Edward Lear's nonsense works are distinguished by a facility of verbal invention and a poet's delight in the sounds of words, both real and imaginary. A stuffed rhinoceros becomes a "diaphanous doorscraper". A "blue Boss-Woss" plunges into "a perpendicular, spicular, orbicular, quadrangular, circular depth of soft mud". His heroes are Quangle-Wangles, Pobbles, and Jumblies. His most famous piece of verbal invention occurs in the closing lines of The Owl and the Pussycat:
They dined on mince, and slices of quince
Which they ate with a runcible spoon;
And hand in hand, on the edge of the sand,
They danced by the light of the moon,
They danced by the light of the moon.
The "runcible spoon", a Lear neologism, entered the language and is now found in many English dictionaries.
Limericks are invariably typeset as five lines today, but Edward Lear's limericks were published in a variety of formats. It appears that Lear wrote them in manuscript basically in as many lines as there was room for beneath the picture. In the first three editions, most are typeset as, respectively, three, five, and three lines. The cover of one edition  bears an entire limerick typeset in only two lines, thus:
There was an Old Derry down
So he made them a book, and with laughter
they shook at the fun of that Derry down
In Lear's limericks the first and last lines usually end with the same word, rather than rhyming.
For the most part, they are truly nonsensical and devoid of any punch line or point; there is nothing in them to "get". They are completely free of the off-colour humour with which the verse form is now associated.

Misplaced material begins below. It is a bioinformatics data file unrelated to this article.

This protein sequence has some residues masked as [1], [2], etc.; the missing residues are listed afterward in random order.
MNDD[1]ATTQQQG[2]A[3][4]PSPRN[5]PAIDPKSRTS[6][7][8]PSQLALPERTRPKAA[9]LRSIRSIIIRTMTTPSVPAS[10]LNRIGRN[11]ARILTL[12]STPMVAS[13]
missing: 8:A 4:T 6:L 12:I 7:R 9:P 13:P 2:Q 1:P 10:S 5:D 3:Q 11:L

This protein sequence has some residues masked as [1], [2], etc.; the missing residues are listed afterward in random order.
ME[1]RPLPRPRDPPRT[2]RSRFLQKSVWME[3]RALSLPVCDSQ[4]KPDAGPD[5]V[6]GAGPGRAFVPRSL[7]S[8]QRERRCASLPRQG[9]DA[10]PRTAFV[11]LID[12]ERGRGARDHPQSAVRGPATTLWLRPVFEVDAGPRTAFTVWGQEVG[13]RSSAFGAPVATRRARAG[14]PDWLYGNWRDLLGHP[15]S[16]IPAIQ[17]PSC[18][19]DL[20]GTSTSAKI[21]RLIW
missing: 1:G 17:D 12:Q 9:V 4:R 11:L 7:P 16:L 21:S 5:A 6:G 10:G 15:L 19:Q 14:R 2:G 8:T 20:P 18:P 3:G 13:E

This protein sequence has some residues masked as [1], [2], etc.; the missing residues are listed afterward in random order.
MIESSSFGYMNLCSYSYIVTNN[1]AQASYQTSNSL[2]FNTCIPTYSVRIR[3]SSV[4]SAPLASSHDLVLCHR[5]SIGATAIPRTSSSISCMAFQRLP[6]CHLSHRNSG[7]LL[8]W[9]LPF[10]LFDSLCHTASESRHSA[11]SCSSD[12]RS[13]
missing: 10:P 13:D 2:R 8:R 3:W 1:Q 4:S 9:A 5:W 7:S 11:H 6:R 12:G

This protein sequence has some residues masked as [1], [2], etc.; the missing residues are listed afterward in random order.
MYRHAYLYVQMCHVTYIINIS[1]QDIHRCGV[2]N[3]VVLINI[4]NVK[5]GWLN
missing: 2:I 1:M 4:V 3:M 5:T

A typical thematic element is the presence of a callous and critical "they". An example of a typical Lear limerick:
There was an Old Man of A˘sta,
Who possessed a large Cow, but he lost her;
But they said, 'Don't you see,
she has rushed up a tree?
You invidious Old Man of A˘sta!'
Among Lear's tremble-bembles and the chippy-wippy-sikki-tees can be found some very felicitous turns of phrase. Lear's self-portrait in verse, How Pleasant to know Mr. Lear, closes with this stanza, a pleasant reference to his own mortality:
He reads but he cannot speak Spanish,
He cannot abide ginger-beer;
Ere the days of his pilgrimage vanish,
How pleasant to know Mr. Lear!
Edward Lear self portrait, illustrating a real incident in which he encountered a stranger who claimed that "Edward Lear" was merely a pseudonym. Lear (on the right) is showing the stranger (left) the inside of his hat, with his name in the lining.
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